This particular advertisement was originally released by the organization ” the truth”. Some people may be familiar with their advertisements that appear on networks such as MTV. Their ad’s generally focus on major issues impacting our communities like addiction, smoking, environmental awareness etc. This ad, which was tweeted by the account Smoking Kills, depicts what appears to be a dead body on a table, most likely in a coroners office. All you can see is the bottom of the individuals feet with an ID tag looped around a toe. The tag reads “smoking kills” and the backdrop design of it appears to be the same design as a Marlboro carton of cigarettes. The top of the ad also features information on the statistics of how many Americans die each year from smoking related diseases along with what percentage of these individuals started smoking in their teen years.  From this, we can infer that this advertisement is targeted at younger individuals, in an effort to scare them into not smoking. Basically the ad is implying that yes you are young now, so maybe smoking won’t affect you as drastically as a teen, but ultimately we all end up down the same road if we start smoking: dead.


Example 2: “Was That Text Worth It?”:

Texting and driving is another topic that we often come across advertisements utilizing the fear appeal strategy. Depicted here we see a young girl laid out on what appears to be the medical examiners table in a dimly lit room. In this particular ad, you notice the utilization of slang in the wording of the ad and the emoji face placed over the victims face, both done perhaps to appeal to a younger audience or imply that young kids do the majority of texting and driving (even though plenty of adults are just as guilty of this too!). The message is very simple: Don’t text and drive, because it is not worth risking your life.

Humor Appeal

Example 1: Audi vs BMW

Funny Car Ads

Here we have comedic billboards pitting two popular, long-standing, car manufacturing rivals in the European car market against one another. The first ad featuring the Audi A4 essentially calls out BMW by showcasing their latest and greatest sedan stating “Your move, BMW.”. The second ad, featuring the new BMW M3, is BMW’s sarcastic reply “Checkmate”, a term that is utilized in the game of chess when you are declaring you are capturing your opponents King piece and winning the game. BMW is basically implying that their new model M3 is superior to the new Audi A4 (which in my opinion is true!). The issue with these ad’s is that they definitely do not appeal to everyone. As a car enthusiast I find it hilarious, but somebody who is not into cars, or doesn’t understand the rivalry between these two manufacturers may not understand the advertising strategy or find this humorous. I did notice that in the advertisement for Audi in the bottom left-hand corner the website is advertised, whereas in the ad for BMW, the location and website for the dealership that paid for this ad are specifically listed.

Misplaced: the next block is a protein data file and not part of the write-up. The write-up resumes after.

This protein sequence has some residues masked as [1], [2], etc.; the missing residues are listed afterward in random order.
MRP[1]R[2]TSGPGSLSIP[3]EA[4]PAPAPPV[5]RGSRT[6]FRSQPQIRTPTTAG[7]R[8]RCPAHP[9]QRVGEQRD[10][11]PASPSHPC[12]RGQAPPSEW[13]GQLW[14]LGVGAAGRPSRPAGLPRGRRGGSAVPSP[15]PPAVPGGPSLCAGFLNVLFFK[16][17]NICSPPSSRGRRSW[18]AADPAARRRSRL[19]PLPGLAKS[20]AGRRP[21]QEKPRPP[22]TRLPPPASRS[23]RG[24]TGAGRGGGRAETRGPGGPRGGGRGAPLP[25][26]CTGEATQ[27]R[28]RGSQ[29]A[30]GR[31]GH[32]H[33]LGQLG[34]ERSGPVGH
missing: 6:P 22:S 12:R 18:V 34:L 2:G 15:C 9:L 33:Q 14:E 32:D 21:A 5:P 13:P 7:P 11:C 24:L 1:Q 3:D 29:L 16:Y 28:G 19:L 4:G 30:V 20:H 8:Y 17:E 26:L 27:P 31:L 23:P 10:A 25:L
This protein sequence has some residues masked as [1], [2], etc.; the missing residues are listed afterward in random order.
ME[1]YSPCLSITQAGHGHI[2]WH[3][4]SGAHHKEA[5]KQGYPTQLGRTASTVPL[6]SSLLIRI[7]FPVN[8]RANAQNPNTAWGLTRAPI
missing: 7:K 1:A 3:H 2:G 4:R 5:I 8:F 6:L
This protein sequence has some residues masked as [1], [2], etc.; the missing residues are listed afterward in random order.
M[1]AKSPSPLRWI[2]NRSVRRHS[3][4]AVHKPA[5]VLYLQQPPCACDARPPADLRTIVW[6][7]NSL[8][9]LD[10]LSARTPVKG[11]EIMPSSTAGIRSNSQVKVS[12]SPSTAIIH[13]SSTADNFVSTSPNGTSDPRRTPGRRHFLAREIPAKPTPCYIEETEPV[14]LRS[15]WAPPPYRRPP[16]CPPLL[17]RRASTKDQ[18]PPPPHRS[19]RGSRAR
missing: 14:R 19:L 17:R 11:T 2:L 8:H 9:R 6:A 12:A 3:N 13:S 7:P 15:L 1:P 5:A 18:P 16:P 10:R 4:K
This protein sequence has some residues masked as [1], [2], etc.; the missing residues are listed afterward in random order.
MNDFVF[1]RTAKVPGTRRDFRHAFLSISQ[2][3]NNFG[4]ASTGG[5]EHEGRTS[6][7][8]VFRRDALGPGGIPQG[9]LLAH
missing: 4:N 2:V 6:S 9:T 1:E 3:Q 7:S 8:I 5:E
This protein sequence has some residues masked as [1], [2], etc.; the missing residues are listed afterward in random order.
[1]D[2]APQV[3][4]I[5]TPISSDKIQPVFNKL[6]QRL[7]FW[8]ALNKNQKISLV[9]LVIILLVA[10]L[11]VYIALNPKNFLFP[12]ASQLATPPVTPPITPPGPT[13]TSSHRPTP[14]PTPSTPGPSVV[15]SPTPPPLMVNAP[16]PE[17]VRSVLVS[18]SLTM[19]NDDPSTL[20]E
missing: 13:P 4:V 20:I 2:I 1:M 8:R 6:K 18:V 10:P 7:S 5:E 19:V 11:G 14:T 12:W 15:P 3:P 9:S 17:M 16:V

Example 2: Dentastix

This advertisement for Dentastix depicts what looks like a basset hound, drooling over a bird in a bird cage. The bird appears to be passed out/dead from the stench of the dogs breath. The wording reads “against bad breath”. I am on the fence about whether or not this is an effective ad. It is humorous and could appeal to a large group of people (dog lovers, animal lovers etc.). I mean just look at how cute that dog is!? However, it does not give much detail on what exactly the product is. It may prompt somebody to look up exactly what Dentastix are, but the ad itself isn’t very specific. As a dog owner, I am familiar with the product; but not everybody is a dog owner. Additionally, they could’ve done something like list the benefits or the ingredients, or what exactly makes their product so effective.

More on Pathos

** My students last semester also asked me to write more about Pathos. I didn’t write anything about Logos. If you would like me to also write some more about Logos, let me know in a comment! ***

Pathos is all about appealing to people’s emotions. A commercial featuring sad puppies (ASPCA), or cute babies (some cleaning products, all baby products), or young adults having fun (Coca Cola) is trying to get you to buy the product (or donate money) by associating that act with the emotion that the commercial gives you. You want the puppies to have homes and be loved, don’t you???

People who are asking for money/food/other resources on the street or on the train usually use pathos as their main rhetorical strategy. They often appeal to our sense of moral decency and empathy for other human beings. Or perhaps our sense of guilt for not helping others when we probably could.

Mattress and bedding ads appeal to pathos! Because nice new fancy sheets that probably smell nice make you think of being in your cozy bed…how nice would that be? Wouldn’t you like to be in bed right now? Pathos.

Calls for political action often appeal to pathos, because they call out something horrible in society to make you angry and then ask you to (donate, vote, volunteer, etc) as a way of dealing with that anger.

Sex appeal is also pathos. You want to be sexy, or be with someone who is sexy, or do sexual things, and this product will help to be sexy/attract sexy people/help you have sex! All of that is based on feelings.

Nostalgia is also pathos. We especially see a lot more ads appealing to nostalgia as we get closer to Thanksgiving and Christmas.